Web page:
Suffering withdrawal symptoms and desperately in need of a steam fix, one of my correspondents in the steam dept who has requested anonymity decided to run his own gala at home over the weekend, he has furnished me with a plethora of photos and a long description of what transpired along with some background information.

The story started some years ago after an attic conversion in his bungalow left a small area free for non-domestic purposes.  He was more than a little surprised when he broached the subject of installing a model railway in the free space, that his wife suggested that he creates a layout of Toddington.  His plans had hitherto been somewhat less ambitious, but given a green light to start on Toddington, it would have been churlish to have said no.  The space available wasn't exactly huge and had the disadvantage of having no floor boards, or lighting... in fact nothing but a roof over head.  Progress has stepped up a gear since the lockdown started, though in his own words, the gears concerned were tectonic speeding up to glacial.  Nonetheless, there is now a floor, electricity, plasterboard around the walls from a certain height upwards and a base on which to build a OO scaled layout of Toddington.  Toddington as it would have been somewhere in the 1950's, rather than current day Toddington.  He wanted to model from the road bridge at the north end of the station, as far as the south headshunt.  Some measuring of scale diagrams and calculations later suggested it wouldn't all fit into the space available... unless he was prepared to put up with the various sidings at the south end of Toddington curving round a corner.  Sometimes in life you have to compromise.  The big achievement over the lockdown period is that all the track (including two single slips and one double slip) has been laid, electric points wired up and made to work.  He was at pains to point out that none of the buildings or platforms scattered around in the photos that follow will feature in the finished layout, they just happened to be left lying around from previous projects and dropped in to give an indication of where things will be.  The back scene does exist, but the PVA glue hadn't set in time for it for be set up for this gala.  The track is only spot glued in place and as yet has no ballast... he is very much hoping that the ORR don't turn up for a spot check of the permanent way.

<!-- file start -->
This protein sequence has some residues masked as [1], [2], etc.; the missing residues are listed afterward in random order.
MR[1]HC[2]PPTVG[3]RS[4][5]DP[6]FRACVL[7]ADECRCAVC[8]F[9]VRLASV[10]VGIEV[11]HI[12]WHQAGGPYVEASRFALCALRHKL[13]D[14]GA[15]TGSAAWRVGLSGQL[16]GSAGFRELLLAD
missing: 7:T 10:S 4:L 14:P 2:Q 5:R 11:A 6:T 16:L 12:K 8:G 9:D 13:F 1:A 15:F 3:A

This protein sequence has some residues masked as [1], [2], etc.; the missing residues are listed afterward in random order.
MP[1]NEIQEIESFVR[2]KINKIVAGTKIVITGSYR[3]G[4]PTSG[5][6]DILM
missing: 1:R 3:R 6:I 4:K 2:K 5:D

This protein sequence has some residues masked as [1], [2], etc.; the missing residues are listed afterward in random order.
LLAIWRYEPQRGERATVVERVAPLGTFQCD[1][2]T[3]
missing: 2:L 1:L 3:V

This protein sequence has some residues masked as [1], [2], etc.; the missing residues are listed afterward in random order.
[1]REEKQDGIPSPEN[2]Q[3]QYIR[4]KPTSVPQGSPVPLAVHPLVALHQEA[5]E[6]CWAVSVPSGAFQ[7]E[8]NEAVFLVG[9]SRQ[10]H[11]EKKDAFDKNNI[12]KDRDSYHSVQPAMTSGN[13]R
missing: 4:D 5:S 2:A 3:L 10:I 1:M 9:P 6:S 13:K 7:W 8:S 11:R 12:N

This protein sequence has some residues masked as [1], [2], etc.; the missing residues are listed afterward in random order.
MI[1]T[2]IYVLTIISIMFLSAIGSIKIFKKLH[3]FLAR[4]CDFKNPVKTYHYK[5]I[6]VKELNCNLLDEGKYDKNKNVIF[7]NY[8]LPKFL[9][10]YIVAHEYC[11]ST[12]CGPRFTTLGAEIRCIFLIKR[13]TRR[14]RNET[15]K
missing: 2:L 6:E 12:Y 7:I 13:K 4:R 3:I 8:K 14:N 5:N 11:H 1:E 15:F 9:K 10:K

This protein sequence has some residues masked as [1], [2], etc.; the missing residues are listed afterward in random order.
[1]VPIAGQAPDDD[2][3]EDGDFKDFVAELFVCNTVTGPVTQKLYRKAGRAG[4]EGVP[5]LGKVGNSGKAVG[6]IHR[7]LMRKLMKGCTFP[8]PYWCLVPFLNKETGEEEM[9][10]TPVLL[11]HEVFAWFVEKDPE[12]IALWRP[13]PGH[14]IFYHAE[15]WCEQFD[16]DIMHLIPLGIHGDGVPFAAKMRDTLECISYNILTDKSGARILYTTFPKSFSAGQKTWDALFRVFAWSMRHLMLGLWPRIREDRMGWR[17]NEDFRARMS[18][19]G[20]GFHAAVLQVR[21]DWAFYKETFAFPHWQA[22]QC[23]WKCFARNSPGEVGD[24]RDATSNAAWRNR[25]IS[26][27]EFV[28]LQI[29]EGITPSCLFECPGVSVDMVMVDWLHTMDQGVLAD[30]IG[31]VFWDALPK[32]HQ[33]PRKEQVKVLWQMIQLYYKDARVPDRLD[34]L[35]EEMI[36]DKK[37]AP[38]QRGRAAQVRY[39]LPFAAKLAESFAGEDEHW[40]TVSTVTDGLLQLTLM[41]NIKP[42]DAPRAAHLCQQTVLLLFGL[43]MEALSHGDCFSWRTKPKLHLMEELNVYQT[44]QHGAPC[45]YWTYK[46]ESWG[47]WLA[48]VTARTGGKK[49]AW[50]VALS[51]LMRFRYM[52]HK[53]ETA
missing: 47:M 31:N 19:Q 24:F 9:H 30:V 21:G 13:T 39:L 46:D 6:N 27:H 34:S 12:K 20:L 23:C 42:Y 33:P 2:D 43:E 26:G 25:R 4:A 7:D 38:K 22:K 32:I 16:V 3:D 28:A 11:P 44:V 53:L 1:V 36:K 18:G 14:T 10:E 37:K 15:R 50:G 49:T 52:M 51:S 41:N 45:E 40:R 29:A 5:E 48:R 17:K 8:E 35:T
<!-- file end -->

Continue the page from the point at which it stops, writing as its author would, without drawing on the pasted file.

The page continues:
Toddington sometime in the 1950's
 Where do you start when running your own gala? With the home fleet of course, first off the blocks was 4270 on a pick up goods.
4270